I dream of a statement-making entry floor but my gut tells me this house wants something sleek and simple. We’ll see. For me, tile is a must-touch, must-ogle item. This means a visit to Ann Sacks, for sure. And I located Fritz Tile’s terrazzo at a few shops in MA and RI. Field trip!

my cork finally popped

Tuesday, March 16th, 2010

I thought it might never happen but I just laid eyes on cork flooring I’m pretty smitten with. Just unboxed some samples of DuroDesign’s Edipo cork and, yes, it would actually complement this house nicely. Guess you can consider my cork POPPED.

Edipo cork flooring from DuroDesign

It’s made up of strips of cork, so it’s very linear, just like our house. No swirls. And yet not so uniform that it looks like a corkboard. Neither of those are styles I’ve disliked in other people’s houses — I just think they wouldn’t be the best choice here given our straight lines and hard angles. Perhaps this linear style has existed and I just somehow missed it in other flooring lines? Dunno.

Here’s Edipo in a range of neutrals, from bleached to darker…

Edipo in shades

I like how the linearity makes the cork resemble its original form: tree bark. In fact, the lighter shades remind me a lot of birch bark. Here’s a closeup of the darkest sample…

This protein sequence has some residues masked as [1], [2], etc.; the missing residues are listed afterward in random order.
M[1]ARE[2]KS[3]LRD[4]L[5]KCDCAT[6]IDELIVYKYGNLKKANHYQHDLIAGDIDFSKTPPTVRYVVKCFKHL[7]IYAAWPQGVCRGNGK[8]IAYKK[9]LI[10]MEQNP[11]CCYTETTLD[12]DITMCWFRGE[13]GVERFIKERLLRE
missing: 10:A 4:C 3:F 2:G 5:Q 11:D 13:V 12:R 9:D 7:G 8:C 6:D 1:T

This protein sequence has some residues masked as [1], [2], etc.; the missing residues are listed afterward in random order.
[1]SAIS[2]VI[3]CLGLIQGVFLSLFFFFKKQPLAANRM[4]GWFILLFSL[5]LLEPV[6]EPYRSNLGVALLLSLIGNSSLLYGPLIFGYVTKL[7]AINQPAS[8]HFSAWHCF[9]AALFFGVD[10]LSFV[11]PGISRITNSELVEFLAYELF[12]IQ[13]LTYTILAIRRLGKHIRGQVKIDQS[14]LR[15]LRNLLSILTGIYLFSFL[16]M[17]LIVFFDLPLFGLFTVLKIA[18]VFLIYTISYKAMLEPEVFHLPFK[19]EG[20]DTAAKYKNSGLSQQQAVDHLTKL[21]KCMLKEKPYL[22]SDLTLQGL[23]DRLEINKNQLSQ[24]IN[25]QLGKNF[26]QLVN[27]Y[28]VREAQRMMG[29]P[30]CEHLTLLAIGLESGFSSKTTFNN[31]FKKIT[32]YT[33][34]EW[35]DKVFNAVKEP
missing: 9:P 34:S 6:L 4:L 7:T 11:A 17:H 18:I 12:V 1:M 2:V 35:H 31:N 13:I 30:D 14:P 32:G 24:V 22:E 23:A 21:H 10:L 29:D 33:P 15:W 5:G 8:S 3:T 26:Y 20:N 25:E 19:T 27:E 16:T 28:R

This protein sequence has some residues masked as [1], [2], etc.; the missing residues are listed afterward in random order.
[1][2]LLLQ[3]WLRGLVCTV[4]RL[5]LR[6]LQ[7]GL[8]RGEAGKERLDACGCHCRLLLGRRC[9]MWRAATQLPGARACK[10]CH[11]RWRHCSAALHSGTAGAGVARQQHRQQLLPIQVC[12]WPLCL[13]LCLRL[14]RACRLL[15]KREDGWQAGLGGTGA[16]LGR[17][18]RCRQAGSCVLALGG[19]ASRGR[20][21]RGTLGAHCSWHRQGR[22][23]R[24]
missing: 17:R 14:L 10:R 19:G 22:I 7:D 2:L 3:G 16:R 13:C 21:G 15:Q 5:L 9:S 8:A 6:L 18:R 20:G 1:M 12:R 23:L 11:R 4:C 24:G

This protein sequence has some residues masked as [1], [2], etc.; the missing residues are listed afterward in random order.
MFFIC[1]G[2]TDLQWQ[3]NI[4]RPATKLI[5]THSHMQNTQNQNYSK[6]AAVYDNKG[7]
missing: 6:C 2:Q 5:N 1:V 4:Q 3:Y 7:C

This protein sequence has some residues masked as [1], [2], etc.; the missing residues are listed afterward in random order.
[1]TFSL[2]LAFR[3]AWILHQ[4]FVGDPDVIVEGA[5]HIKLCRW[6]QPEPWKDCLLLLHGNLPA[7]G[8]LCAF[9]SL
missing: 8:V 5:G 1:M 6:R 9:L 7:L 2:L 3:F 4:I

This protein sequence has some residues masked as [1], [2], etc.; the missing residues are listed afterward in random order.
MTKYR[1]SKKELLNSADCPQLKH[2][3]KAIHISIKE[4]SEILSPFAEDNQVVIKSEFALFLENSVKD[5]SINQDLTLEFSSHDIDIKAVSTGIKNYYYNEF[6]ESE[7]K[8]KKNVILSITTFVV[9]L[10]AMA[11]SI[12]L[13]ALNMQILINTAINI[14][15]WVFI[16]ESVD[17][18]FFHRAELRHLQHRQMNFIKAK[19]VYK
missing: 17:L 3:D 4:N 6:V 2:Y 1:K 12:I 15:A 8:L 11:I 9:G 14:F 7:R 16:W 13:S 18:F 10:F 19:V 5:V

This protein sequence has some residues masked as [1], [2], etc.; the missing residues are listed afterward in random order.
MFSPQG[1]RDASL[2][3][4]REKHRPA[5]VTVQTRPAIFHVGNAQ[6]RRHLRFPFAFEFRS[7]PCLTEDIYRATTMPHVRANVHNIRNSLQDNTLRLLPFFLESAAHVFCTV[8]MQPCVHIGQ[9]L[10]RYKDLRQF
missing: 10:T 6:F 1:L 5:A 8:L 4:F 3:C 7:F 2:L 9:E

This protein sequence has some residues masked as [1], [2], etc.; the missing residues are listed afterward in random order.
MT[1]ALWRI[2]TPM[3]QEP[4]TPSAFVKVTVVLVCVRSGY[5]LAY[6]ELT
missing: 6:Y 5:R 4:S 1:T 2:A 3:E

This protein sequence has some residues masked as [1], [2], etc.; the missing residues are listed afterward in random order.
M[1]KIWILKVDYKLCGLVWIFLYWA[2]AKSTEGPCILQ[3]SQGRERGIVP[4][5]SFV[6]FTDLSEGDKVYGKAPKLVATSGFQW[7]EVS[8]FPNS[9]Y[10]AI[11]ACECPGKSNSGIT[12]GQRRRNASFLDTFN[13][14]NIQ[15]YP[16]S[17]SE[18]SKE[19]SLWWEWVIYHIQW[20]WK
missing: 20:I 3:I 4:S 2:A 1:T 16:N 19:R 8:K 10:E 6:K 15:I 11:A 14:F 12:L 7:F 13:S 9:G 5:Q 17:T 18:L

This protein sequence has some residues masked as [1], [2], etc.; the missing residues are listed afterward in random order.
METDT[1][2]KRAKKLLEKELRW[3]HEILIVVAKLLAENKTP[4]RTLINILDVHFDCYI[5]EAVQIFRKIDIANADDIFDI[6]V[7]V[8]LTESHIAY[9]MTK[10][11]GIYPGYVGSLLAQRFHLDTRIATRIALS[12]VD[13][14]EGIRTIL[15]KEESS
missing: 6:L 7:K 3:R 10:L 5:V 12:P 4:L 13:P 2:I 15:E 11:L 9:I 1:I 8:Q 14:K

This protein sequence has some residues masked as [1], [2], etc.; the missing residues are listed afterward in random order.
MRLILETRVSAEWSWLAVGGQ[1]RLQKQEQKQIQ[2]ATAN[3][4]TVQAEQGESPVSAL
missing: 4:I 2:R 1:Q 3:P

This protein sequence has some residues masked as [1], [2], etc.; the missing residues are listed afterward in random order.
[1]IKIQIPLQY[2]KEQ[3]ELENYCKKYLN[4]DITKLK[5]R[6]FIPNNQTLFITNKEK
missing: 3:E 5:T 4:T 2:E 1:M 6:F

Edipo closeup

It comes in 12″x36″, click-together planks that would be easy enough to float in…

Edipo 1/2" plank edge

And they have thin, very light cork tiles that could work well on the ceiling (we want to contain our popcorn ceiling)…

Edipo tile edge

They’d need to be glued and/or nailed to something else first in order to be installed overhead, but that seems do-able.

As far as I’m concerned, the Edipo is a strong contender, assuming it’s in our price range. And of course, if we go with this we get all the sustainable, LEED-certified benefits of cork. As I mentioned in my last post:

… composed of 100% post-industrial recycled content from wine-stopper production.

Luv that. Lots more info and pictures of DuroDesign’s cork flooring options here in their PDF brochure.

quick, get the flamethrower!

Monday, March 15th, 2010

I’m only kidding a little. We’re being invaded. Fuh reals. I recently wrote about my intent to keep invasive plants out of my garden. Perhaps I should clarify — when I say “invasive,”  I don’t mean plants that are a little rambunctious. I’m talking about something much more menacing.

Here’s The Nature Conservancy’s definition: